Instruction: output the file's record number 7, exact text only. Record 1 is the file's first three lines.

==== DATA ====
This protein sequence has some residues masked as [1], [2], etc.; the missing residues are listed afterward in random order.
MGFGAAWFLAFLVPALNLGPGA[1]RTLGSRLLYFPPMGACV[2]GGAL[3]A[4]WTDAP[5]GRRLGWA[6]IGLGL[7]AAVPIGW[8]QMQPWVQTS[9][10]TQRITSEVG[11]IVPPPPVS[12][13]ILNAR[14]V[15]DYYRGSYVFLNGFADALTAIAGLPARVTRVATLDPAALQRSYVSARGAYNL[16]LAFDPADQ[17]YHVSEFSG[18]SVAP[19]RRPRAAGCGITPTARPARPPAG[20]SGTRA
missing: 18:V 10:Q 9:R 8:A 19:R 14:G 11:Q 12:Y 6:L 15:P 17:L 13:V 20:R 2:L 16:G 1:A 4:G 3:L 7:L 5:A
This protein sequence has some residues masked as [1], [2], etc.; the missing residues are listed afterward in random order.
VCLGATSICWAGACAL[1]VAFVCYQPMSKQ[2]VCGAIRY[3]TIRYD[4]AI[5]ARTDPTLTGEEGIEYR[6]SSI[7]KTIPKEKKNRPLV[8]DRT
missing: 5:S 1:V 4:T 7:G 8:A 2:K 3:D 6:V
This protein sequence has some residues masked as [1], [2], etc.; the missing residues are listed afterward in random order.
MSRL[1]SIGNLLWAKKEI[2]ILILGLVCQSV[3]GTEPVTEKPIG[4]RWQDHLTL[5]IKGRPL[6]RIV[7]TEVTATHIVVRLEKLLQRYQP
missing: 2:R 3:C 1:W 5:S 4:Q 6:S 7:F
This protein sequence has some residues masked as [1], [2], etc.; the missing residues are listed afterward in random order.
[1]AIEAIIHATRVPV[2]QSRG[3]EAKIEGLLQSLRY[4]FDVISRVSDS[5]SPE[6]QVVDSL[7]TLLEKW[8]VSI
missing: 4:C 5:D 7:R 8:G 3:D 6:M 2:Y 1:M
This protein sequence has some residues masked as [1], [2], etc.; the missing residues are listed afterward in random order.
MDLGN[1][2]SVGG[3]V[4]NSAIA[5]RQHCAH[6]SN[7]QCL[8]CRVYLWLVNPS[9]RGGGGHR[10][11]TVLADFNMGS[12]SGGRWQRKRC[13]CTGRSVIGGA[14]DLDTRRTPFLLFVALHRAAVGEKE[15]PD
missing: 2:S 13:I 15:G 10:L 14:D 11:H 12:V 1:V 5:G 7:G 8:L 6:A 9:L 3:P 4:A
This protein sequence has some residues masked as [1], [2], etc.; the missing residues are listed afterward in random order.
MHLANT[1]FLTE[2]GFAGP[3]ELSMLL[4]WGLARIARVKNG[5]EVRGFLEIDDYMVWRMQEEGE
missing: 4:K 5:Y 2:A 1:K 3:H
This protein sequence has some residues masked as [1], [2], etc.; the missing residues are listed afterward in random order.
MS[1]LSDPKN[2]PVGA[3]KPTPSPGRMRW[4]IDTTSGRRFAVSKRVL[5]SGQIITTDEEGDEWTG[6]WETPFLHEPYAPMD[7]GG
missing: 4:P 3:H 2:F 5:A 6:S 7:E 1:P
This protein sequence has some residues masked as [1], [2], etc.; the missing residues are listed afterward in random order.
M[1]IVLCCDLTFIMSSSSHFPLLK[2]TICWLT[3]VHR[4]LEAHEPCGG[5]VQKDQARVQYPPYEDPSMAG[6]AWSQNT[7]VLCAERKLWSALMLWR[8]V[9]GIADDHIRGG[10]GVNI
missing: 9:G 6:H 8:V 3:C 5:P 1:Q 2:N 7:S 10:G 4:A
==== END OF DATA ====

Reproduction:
This protein sequence has some residues masked as [1], [2], etc.; the missing residues are listed afterward in random order.
MS[1]LSDPKN[2]PVGA[3]KPTPSPGRMRW[4]IDTTSGRRFAVSKRVL[5]SGQIITTDEEGDEWTG[6]WETPFLHEPYAPMD[7]GG
missing: 4:P 3:H 2:F 5:A 6:S 7:E 1:P